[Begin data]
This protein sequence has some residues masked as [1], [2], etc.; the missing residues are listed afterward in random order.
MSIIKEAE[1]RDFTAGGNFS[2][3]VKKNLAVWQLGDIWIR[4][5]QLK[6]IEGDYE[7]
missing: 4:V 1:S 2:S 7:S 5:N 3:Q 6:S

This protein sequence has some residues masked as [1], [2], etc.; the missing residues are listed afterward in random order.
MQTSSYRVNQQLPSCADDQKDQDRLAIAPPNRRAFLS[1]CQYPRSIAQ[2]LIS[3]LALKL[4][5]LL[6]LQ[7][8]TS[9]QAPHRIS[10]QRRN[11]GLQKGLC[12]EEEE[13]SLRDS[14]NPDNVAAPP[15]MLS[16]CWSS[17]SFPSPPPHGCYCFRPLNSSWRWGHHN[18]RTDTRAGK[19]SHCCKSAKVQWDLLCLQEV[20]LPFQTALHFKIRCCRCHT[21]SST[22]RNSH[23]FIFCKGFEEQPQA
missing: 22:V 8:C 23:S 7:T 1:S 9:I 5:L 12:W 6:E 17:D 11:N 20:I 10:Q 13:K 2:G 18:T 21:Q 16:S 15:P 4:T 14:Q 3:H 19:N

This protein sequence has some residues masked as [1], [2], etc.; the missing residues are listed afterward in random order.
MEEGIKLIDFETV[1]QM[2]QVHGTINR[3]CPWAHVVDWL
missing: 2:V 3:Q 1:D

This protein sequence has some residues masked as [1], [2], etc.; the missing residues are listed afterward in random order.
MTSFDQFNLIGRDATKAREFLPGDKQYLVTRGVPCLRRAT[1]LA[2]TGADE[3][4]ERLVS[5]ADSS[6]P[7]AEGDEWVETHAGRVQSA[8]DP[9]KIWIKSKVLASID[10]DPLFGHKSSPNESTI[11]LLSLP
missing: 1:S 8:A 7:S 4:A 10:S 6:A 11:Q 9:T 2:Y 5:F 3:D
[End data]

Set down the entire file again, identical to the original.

This protein sequence has some residues masked as [1], [2], etc.; the missing residues are listed afterward in random order.
MSIIKEAE[1]RDFTAGGNFS[2][3]VKKNLAVWQLGDIWIR[4][5]QLK[6]IEGDYE[7]
missing: 4:V 1:S 2:S 7:S 5:N 3:Q 6:S

This protein sequence has some residues masked as [1], [2], etc.; the missing residues are listed afterward in random order.
MQTSSYRVNQQLPSCADDQKDQDRLAIAPPNRRAFLS[1]CQYPRSIAQ[2]LIS[3]LALKL[4][5]LL[6]LQ[7][8]TS[9]QAPHRIS[10]QRRN[11]GLQKGLC[12]EEEE[13]SLRDS[14]NPDNVAAPP[15]MLS[16]CWSS[17]SFPSPPPHGCYCFRPLNSSWRWGHHN[18]RTDTRAGK[19]SHCCKSAKVQWDLLCLQEV[20]LPFQTALHFKIRCCRCHT[21]SST[22]RNSH[23]FIFCKGFEEQPQA
missing: 22:V 8:C 23:S 7:T 1:S 9:I 5:L 12:W 6:E 17:D 11:N 20:I 10:Q 13:K 2:G 18:T 21:Q 16:S 15:P 4:T 14:Q 3:H 19:N

This protein sequence has some residues masked as [1], [2], etc.; the missing residues are listed afterward in random order.
MEEGIKLIDFETV[1]QM[2]QVHGTINR[3]CPWAHVVDWL
missing: 2:V 3:Q 1:D

This protein sequence has some residues masked as [1], [2], etc.; the missing residues are listed afterward in random order.
MTSFDQFNLIGRDATKAREFLPGDKQYLVTRGVPCLRRAT[1]LA[2]TGADE[3][4]ERLVS[5]ADSS[6]P[7]AEGDEWVETHAGRVQSA[8]DP[9]KIWIKSKVLASID[10]DPLFGHKSSPNESTI[11]LLSLP
missing: 1:S 8:A 7:S 4:A 10:S 6:A 11:Q 9:T 2:Y 5:F 3:D